So I don't see interest rates as high right now. I see them certainly higher than where we were. but in relation to historical perspectives, I don't think they are. I think there's going to be a little bit of an adjustment period for most folks, especially younger folks, who are not used to seeing rates at these levels, and their only knowledge is rates significantly lower, to get acclimated and understand how this rate environment, and how they need to operate in this rate environment that we're in today.
RACHELLE AKUFFO: Lawrence, very quickly. In terms of what people should prioritize then going into this period of higher for longer, although, as you mentioned, this is actually what would be considered more of a normal period here. What should they prioritize?
LAWRENCE SPRUNG: I think one of the biggest problems or challenges that we've seen is debt being increasingly-- I think you have to understand your own personal situation, and look at what your goals are in the short and long term, and start prioritizing them.
It all starts with understanding cash flow. That is at the heart of an individual's household. You have to know how much money is coming in, how much money is going out, and where it's going. And look at your assets versus liabilities and what those debts are. And see if you can start reducing those debts, especially because of the rates the way they are, and start tackling them.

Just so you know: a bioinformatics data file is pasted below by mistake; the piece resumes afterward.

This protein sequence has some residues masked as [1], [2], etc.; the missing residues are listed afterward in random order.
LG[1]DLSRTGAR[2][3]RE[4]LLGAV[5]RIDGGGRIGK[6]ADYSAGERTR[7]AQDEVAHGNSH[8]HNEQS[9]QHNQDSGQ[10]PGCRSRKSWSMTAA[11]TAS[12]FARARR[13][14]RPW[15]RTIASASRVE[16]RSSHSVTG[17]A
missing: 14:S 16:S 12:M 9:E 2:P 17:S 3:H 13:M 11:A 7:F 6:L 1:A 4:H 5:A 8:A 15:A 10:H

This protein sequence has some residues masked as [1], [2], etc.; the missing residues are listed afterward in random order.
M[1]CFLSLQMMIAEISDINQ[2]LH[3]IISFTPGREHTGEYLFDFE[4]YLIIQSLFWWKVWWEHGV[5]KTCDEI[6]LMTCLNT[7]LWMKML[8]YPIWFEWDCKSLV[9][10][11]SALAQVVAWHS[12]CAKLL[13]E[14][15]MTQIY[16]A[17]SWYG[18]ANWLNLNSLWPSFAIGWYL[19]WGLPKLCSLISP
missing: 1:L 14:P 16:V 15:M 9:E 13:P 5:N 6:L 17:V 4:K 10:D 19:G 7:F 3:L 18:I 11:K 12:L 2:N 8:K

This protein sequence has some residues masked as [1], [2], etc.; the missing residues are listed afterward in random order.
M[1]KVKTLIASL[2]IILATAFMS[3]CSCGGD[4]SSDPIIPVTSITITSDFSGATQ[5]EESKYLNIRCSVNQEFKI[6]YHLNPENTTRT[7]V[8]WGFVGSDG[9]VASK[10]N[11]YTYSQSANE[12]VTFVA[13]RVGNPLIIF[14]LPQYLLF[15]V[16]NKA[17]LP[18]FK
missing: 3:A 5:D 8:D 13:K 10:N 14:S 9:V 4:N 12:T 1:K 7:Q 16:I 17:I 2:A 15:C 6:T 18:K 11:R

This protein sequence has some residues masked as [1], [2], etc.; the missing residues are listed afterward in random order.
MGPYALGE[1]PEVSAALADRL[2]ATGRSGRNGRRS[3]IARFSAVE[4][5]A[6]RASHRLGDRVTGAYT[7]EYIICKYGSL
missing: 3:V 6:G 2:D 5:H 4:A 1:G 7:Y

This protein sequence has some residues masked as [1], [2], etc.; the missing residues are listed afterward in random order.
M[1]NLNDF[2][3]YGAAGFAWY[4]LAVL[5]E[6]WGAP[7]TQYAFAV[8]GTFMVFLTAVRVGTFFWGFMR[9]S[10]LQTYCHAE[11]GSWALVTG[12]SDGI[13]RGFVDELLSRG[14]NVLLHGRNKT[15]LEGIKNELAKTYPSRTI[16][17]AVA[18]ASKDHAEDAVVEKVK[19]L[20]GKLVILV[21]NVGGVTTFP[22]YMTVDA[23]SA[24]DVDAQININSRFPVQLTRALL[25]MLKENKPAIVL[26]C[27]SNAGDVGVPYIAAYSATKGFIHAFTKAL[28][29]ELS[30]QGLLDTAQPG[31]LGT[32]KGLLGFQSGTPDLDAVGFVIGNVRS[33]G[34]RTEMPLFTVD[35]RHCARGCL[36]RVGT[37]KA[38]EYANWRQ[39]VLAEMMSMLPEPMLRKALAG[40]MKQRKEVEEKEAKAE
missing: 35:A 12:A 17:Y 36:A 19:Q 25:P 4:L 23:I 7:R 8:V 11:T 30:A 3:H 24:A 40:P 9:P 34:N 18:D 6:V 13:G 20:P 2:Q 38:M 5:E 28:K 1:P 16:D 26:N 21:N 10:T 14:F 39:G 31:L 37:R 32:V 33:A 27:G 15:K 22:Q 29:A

And you could pick a strategy that works for you, whether that's a snowball effect, picking the smaller debts and eliminating them, or picking the larger ones and just chipping away. But you got to get to work.
RACHELLE AKUFFO: Indeed. That's the message. You have to get to work, indeed. A big thank you there to Lawrence Sprung, Mitlin Financial founder and author of "Financial Planning Made Personal." Appreciate you joining me this morning.